Build an #Arduino Enigma Cipher Machine – APC August 2014 issue

ardenigI have to admit I’m a bit of a technology history buff – whether it’s mechanical or electronic – and in the new August 2014 issue of APC magazine out today, I’ve designed and created an easy-build Enigma Cipher Machine using an Arduino Uno microcontroller for this month’s Arduino Masterclass.

Okay, it might not look like an Enigma Machine, but this little black box does exactly the same thing as the real three-rotor Enigma used by the German army during World War II. Encode a message with a real Enigma machine and with the right settings, this little Arduino-powered box of tricks will decode it.

apcenigJust like the real thing, you choose three rotors from a total of five, set the rotor start position, the rotor ring or ‘ringstellung’ position, even add in up to ten plugboard letter-swaps to make it more difficult to crack.

If you’re interested in cryptography, I reckon this will be an awesome place to start your journey. The magazine gives you details on how to build the Arduino Enigma Cipher Machine, plus where to get the free software I’ve developed for it. It can be powered by a standard 9VDC power brick and you enter your ‘plain text’ using a PS/2 keyboard.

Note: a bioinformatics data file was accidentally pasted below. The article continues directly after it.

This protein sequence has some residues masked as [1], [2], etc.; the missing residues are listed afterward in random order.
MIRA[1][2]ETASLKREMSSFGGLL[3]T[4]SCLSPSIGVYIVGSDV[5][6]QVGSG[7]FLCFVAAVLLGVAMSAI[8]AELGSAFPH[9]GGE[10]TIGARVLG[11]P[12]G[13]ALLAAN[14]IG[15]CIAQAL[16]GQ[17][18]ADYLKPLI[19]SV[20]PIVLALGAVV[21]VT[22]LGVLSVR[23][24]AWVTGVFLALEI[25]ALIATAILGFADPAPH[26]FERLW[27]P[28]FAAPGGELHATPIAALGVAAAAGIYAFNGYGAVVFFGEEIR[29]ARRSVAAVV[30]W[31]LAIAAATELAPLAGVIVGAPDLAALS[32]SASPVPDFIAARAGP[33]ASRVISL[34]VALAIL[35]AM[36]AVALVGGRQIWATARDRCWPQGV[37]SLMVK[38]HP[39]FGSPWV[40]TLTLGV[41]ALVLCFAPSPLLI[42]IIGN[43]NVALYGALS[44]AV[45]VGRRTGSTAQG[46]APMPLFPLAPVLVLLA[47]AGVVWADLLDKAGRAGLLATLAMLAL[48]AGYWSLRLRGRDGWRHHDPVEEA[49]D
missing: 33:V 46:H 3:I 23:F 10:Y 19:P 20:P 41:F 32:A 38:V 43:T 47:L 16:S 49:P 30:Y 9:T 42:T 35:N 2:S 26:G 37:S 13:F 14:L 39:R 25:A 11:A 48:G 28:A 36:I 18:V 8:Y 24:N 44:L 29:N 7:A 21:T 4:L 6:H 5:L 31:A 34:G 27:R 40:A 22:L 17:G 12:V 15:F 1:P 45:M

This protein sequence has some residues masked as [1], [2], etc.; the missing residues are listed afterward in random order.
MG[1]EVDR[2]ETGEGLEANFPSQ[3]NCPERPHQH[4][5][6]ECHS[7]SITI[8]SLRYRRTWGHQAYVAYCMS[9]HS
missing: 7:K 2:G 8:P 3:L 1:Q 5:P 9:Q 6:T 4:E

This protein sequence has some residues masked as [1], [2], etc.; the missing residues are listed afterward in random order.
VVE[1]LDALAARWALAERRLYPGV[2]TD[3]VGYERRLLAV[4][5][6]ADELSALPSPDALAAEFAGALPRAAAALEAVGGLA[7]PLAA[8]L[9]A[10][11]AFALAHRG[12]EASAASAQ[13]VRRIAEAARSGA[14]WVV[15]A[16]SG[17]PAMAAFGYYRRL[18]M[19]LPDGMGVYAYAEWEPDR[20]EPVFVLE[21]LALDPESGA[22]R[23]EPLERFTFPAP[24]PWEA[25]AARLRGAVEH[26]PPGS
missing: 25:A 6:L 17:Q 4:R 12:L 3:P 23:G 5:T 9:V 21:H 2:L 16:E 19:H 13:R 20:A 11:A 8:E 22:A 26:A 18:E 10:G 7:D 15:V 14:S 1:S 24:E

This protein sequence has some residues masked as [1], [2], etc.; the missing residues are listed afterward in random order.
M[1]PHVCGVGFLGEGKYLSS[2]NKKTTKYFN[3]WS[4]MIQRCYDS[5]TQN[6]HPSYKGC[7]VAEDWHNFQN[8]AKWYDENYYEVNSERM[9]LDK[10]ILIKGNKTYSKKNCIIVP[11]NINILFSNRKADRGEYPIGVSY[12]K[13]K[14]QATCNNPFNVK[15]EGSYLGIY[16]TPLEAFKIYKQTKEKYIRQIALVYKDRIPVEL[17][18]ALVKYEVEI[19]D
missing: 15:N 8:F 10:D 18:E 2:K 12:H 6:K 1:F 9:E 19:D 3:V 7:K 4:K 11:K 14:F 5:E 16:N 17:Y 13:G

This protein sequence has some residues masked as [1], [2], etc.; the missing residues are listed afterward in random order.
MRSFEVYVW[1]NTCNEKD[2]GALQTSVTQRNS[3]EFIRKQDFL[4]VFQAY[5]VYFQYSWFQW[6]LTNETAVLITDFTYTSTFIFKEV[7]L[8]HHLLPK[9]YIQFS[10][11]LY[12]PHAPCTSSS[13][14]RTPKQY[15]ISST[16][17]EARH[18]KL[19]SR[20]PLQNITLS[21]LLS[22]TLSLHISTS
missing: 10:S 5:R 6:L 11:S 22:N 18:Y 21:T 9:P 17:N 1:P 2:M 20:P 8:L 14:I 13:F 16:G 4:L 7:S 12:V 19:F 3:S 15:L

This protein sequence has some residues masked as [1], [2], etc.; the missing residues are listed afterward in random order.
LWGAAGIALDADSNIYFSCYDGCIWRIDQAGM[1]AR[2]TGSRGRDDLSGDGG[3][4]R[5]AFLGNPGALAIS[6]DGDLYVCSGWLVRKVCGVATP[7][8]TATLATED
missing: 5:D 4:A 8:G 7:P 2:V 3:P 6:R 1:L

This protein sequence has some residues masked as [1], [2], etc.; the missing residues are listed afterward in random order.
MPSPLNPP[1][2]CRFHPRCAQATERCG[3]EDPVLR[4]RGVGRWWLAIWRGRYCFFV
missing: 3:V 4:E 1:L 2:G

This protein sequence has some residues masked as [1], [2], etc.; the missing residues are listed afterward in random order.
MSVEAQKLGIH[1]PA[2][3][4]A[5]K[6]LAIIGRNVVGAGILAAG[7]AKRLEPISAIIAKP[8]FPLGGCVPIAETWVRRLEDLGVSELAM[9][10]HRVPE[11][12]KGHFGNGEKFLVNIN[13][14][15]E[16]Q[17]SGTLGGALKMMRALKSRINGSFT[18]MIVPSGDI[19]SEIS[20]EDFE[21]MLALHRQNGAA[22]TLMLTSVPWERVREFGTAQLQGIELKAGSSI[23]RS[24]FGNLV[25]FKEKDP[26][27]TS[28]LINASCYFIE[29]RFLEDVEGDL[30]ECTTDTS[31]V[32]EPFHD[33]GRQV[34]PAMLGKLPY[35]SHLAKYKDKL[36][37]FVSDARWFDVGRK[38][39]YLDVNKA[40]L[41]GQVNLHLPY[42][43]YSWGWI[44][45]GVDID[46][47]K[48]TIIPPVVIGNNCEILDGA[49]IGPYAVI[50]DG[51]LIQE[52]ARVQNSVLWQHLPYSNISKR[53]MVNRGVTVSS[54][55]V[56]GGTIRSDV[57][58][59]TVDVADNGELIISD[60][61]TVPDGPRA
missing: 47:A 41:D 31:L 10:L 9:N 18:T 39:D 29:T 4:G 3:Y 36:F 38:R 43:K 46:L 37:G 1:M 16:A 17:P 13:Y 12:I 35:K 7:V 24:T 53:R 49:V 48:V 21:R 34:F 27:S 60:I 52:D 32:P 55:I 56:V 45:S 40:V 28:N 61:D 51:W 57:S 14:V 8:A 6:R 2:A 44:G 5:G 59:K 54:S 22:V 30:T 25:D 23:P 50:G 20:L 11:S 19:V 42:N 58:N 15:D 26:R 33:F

The science of cryptography is far more advanced these days compared with the Enigma, but this project will still give you a fascinating glimpse into how cracking this technology literally changed the course of world history.

APC’s August 2014 issue is on sale Thursday July 24 at all good newsagents and stockists in Australia, plus on iPad and Android.

UPDATE [11-Aug-2014]: The software is up on the APC site but just in the wrong location at the moment – you can download it from http://apcmag.com/magstuff.

2 comments for “Build an #Arduino Enigma Cipher Machine – APC August 2014 issue

  1. Brian Rickaby
    August 10, 2014 at 9:03 pm

    Hi Darren
    Where is the software for the ENIGMA arduino project?
    regards
    BrianR

    • Darren Yates
      August 11, 2014 at 11:18 am

      Brian, it should’ve been uploaded to the Arduino page on the APC website (http://apcmag.com/arduino.htm). I’m not sure why it hasn’t been.
      Give me a few minutes and I’ll find out.
      Cheers,
      Darren.

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